Establishing Effective, Common-Sense Baselines for Energy Efficiency ProjectsBrian McCowan with Philippe Dunsky, Jonathan Livingston, and Mary Sutter for Zondits, November 28, 2013
Effective and appropriate baselines are critical for accurate and defensible estimates of program savings. Energy efficiency program designers, operators, and evaluators often use pre-existing conditions as the benchmark against which they measure energy savings for retrofit projects. For new construction (or replacements on failure), energy codes are typically used to define the baseline. The savings are then projected for the duration of the measure life. This poster presentation shows that the above-stated approaches for baseline development are frequently inaccurate and tend to bias savings (often upwards) compared to a better conceived baseline. Further, these assumptions are often irrelevant for industrial process projects where no code exists and where measures affect productivity.
The energy efficiency equipment market is complex and can change dramatically over time. The flowchart shown in the viewer below can guide you through decision points to help define the baseline according to technology, building type, building codes, and other factors.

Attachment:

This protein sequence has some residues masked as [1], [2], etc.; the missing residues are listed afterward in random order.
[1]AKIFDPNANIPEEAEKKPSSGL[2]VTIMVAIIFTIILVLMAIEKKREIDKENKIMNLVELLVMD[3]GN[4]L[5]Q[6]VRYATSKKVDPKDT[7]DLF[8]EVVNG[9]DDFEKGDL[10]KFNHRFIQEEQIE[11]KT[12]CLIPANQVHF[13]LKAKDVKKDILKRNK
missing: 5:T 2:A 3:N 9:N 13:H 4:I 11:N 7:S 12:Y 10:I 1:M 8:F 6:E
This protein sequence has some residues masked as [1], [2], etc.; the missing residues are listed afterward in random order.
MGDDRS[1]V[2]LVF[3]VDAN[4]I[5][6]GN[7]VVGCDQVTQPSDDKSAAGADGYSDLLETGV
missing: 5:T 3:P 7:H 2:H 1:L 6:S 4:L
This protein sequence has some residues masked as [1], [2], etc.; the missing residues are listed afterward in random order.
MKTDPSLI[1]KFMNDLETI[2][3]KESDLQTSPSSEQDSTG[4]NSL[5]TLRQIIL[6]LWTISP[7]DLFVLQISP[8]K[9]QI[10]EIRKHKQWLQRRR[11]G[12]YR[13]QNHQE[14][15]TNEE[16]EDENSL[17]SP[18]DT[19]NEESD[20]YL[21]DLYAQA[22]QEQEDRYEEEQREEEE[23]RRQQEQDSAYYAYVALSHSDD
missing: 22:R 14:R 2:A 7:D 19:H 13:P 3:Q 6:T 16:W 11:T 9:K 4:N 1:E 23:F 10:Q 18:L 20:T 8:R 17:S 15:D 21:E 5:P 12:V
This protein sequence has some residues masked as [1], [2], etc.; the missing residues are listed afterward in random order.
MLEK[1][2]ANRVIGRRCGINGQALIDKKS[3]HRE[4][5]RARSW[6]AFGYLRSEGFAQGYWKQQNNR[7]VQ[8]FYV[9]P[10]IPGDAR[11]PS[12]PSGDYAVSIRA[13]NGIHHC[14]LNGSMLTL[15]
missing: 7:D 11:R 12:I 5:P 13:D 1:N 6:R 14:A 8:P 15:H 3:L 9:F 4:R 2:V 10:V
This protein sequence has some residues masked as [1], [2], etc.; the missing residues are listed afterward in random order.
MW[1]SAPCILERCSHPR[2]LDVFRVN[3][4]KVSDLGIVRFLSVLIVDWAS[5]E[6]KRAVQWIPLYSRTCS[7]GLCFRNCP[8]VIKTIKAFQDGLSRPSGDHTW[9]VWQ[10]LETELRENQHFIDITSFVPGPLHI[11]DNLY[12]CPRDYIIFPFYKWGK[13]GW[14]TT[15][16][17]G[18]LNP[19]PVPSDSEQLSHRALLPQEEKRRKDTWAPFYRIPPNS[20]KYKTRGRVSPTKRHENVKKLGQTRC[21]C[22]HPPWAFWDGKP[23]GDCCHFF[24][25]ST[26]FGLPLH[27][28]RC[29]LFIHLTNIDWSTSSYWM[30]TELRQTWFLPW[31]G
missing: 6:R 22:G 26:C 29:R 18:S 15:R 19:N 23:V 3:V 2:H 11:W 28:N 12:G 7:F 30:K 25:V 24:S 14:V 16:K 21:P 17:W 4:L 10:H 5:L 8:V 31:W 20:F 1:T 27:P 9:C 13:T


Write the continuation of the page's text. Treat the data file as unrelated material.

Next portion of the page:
This model includes consideration of such factors as:
- Energy efficiency projects that increase productivity
- Partial free ridership
- Defining baseline in the absence of energy code
- Minimum available efficiency versus market standard practice
- Measure life and remaining useful life
Evaluators and, in some cases, program implementers in California and New York have started using variations of this flowchart logic-driven approach to estimate savings. Such modified baseline assumptions and approaches will serve our industry effectively in the development of more accurate, defensible, and evaluation-tolerant savings estimates.